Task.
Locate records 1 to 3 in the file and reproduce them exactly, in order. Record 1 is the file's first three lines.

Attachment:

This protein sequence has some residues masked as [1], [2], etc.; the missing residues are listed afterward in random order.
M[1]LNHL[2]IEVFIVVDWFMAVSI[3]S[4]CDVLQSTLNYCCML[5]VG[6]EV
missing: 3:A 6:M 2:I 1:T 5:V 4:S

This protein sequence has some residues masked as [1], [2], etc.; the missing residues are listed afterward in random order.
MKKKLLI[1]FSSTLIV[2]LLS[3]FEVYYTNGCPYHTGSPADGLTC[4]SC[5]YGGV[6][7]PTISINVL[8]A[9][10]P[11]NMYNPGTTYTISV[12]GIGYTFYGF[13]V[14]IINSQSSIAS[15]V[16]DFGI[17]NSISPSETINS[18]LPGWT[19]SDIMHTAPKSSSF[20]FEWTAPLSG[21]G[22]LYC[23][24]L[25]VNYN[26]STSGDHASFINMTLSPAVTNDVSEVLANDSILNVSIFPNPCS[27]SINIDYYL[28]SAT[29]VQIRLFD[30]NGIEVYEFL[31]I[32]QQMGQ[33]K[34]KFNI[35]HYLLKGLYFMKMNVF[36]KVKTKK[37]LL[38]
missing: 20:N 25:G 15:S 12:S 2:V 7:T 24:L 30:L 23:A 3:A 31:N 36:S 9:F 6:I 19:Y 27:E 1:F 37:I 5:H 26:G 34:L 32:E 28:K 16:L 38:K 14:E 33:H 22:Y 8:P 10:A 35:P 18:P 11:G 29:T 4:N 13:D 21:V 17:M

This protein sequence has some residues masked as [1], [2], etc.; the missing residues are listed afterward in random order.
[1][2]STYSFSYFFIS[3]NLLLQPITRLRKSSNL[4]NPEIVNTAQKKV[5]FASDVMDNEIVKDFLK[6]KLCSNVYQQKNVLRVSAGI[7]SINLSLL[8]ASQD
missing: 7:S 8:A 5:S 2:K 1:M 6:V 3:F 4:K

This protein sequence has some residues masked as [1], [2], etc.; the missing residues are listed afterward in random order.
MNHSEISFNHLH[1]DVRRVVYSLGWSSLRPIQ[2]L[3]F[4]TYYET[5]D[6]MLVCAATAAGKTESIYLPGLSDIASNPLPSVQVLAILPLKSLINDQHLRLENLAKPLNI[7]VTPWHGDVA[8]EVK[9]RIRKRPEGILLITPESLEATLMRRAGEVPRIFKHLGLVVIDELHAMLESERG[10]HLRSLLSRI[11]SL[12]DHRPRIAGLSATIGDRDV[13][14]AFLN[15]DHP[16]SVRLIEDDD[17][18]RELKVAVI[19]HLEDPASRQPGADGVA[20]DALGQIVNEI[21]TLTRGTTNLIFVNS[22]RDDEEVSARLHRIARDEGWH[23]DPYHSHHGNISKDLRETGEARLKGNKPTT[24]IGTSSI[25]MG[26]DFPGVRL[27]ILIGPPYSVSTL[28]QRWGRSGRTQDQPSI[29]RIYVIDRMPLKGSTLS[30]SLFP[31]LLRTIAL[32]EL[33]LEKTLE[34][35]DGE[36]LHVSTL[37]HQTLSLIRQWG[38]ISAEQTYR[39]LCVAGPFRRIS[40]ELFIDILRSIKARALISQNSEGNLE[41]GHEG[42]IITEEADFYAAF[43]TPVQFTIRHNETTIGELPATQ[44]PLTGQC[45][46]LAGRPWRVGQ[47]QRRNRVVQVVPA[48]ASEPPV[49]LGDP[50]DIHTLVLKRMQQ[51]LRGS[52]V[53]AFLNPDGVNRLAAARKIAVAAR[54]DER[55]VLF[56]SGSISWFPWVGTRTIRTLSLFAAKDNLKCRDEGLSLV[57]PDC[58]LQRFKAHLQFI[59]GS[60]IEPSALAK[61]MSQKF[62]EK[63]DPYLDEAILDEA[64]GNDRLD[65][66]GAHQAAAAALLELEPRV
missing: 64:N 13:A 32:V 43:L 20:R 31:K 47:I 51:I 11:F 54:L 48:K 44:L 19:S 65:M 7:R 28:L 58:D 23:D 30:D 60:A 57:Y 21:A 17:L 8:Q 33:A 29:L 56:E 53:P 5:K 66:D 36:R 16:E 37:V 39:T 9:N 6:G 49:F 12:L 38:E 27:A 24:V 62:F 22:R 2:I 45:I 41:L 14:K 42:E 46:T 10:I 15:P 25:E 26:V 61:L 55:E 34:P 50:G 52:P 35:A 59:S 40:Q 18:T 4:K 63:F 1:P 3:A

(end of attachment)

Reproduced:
This protein sequence has some residues masked as [1], [2], etc.; the missing residues are listed afterward in random order.
M[1]LNHL[2]IEVFIVVDWFMAVSI[3]S[4]CDVLQSTLNYCCML[5]VG[6]EV
missing: 3:A 6:M 2:I 1:T 5:V 4:S

This protein sequence has some residues masked as [1], [2], etc.; the missing residues are listed afterward in random order.
MKKKLLI[1]FSSTLIV[2]LLS[3]FEVYYTNGCPYHTGSPADGLTC[4]SC[5]YGGV[6][7]PTISINVL[8]A[9][10]P[11]NMYNPGTTYTISV[12]GIGYTFYGF[13]V[14]IINSQSSIAS[15]V[16]DFGI[17]NSISPSETINS[18]LPGWT[19]SDIMHTAPKSSSF[20]FEWTAPLSG[21]G[22]LYC[23][24]L[25]VNYN[26]STSGDHASFINMTLSPAVTNDVSEVLANDSILNVSIFPNPCS[27]SINIDYYL[28]SAT[29]VQIRLFD[30]NGIEVYEFL[31]I[32]QQMGQ[33]K[34]KFNI[35]HYLLKGLYFMKMNVF[36]KVKTKK[37]LL[38]
missing: 20:N 25:G 15:S 12:S 2:V 7:T 24:L 30:L 23:A 3:A 31:N 36:S 9:F 6:I 19:Y 27:E 1:F 37:I 5:H 26:G 34:L 32:E 28:K 16:L 38:K 14:E 33:H 22:Y 8:P 10:A 35:P 18:P 11:G 29:T 4:N 13:D 21:V 17:M

This protein sequence has some residues masked as [1], [2], etc.; the missing residues are listed afterward in random order.
[1][2]STYSFSYFFIS[3]NLLLQPITRLRKSSNL[4]NPEIVNTAQKKV[5]FASDVMDNEIVKDFLK[6]KLCSNVYQQKNVLRVSAGI[7]SINLSLL[8]ASQD
missing: 7:S 8:A 5:S 2:K 1:M 6:V 3:F 4:K